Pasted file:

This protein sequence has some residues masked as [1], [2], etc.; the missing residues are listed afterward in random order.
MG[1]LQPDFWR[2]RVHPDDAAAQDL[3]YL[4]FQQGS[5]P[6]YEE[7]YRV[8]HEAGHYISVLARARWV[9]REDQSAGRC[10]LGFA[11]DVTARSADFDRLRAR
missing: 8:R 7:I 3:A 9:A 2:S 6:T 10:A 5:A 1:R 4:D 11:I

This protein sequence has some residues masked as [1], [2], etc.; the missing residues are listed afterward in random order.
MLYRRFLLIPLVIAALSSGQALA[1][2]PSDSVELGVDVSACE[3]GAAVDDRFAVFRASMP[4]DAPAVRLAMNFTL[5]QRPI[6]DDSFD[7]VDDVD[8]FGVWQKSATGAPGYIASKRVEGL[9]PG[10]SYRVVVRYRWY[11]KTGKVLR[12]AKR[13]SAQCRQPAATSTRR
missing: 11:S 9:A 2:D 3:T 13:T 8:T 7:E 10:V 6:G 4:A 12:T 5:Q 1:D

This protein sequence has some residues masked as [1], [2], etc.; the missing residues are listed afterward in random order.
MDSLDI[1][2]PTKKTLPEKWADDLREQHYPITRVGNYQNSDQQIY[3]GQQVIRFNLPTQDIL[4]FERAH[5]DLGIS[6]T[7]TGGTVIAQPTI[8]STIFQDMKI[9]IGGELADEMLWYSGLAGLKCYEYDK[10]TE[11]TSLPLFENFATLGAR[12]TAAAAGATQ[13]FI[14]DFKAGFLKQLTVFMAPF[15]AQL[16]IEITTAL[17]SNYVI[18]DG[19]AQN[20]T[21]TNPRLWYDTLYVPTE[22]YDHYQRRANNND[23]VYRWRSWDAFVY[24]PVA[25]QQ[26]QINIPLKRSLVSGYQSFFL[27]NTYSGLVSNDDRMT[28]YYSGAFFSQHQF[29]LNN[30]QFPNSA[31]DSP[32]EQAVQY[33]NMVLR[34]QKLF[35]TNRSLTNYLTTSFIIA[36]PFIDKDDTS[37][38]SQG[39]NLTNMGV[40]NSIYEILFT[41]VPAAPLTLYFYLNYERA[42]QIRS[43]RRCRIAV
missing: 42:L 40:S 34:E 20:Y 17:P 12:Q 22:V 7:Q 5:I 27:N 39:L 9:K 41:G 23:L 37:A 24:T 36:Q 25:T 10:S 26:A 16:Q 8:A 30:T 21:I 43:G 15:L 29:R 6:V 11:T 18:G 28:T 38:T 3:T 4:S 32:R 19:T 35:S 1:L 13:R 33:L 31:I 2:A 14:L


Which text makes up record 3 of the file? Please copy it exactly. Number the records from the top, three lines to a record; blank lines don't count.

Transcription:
This protein sequence has some residues masked as [1], [2], etc.; the missing residues are listed afterward in random order.
MDSLDI[1][2]PTKKTLPEKWADDLREQHYPITRVGNYQNSDQQIY[3]GQQVIRFNLPTQDIL[4]FERAH[5]DLGIS[6]T[7]TGGTVIAQPTI[8]STIFQDMKI[9]IGGELADEMLWYSGLAGLKCYEYDK[10]TE[11]TSLPLFENFATLGAR[12]TAAAAGATQ[13]FI[14]DFKAGFLKQLTVFMAPF[15]AQL[16]IEITTAL[17]SNYVI[18]DG[19]AQN[20]T[21]TNPRLWYDTLYVPTE[22]YDHYQRRANNND[23]VYRWRSWDAFVY[24]PVA[25]QQ[26]QINIPLKRSLVSGYQSFFL[27]NTYSGLVSNDDRMT[28]YYSGAFFSQHQF[29]LNN[30]QFPNSA[31]DSP[32]EQAVQY[33]NMVLR[34]QKLF[35]TNRSLTNYLTTSFIIA[36]PFIDKDDTS[37][38]SQG[39]NLTNMGV[40]NSIYEILFT[41]VPAAPLTLYFYLNYERA[42]QIRS[43]RRCRIAV
missing: 42:L 40:S 34:E 20:Y 17:P 12:Q 22:V 7:Q 5:I 27:N 39:L 9:K 41:G 23:L 37:A 24:T 36:Q 25:T 10:S 26:A 16:Q 8:A 30:T 21:I 43:G 15:L 29:R 6:V 11:T 18:G 28:T 38:T 3:T 4:S 32:R 19:T 35:S 1:L 13:R 33:L 31:I 2:A 14:L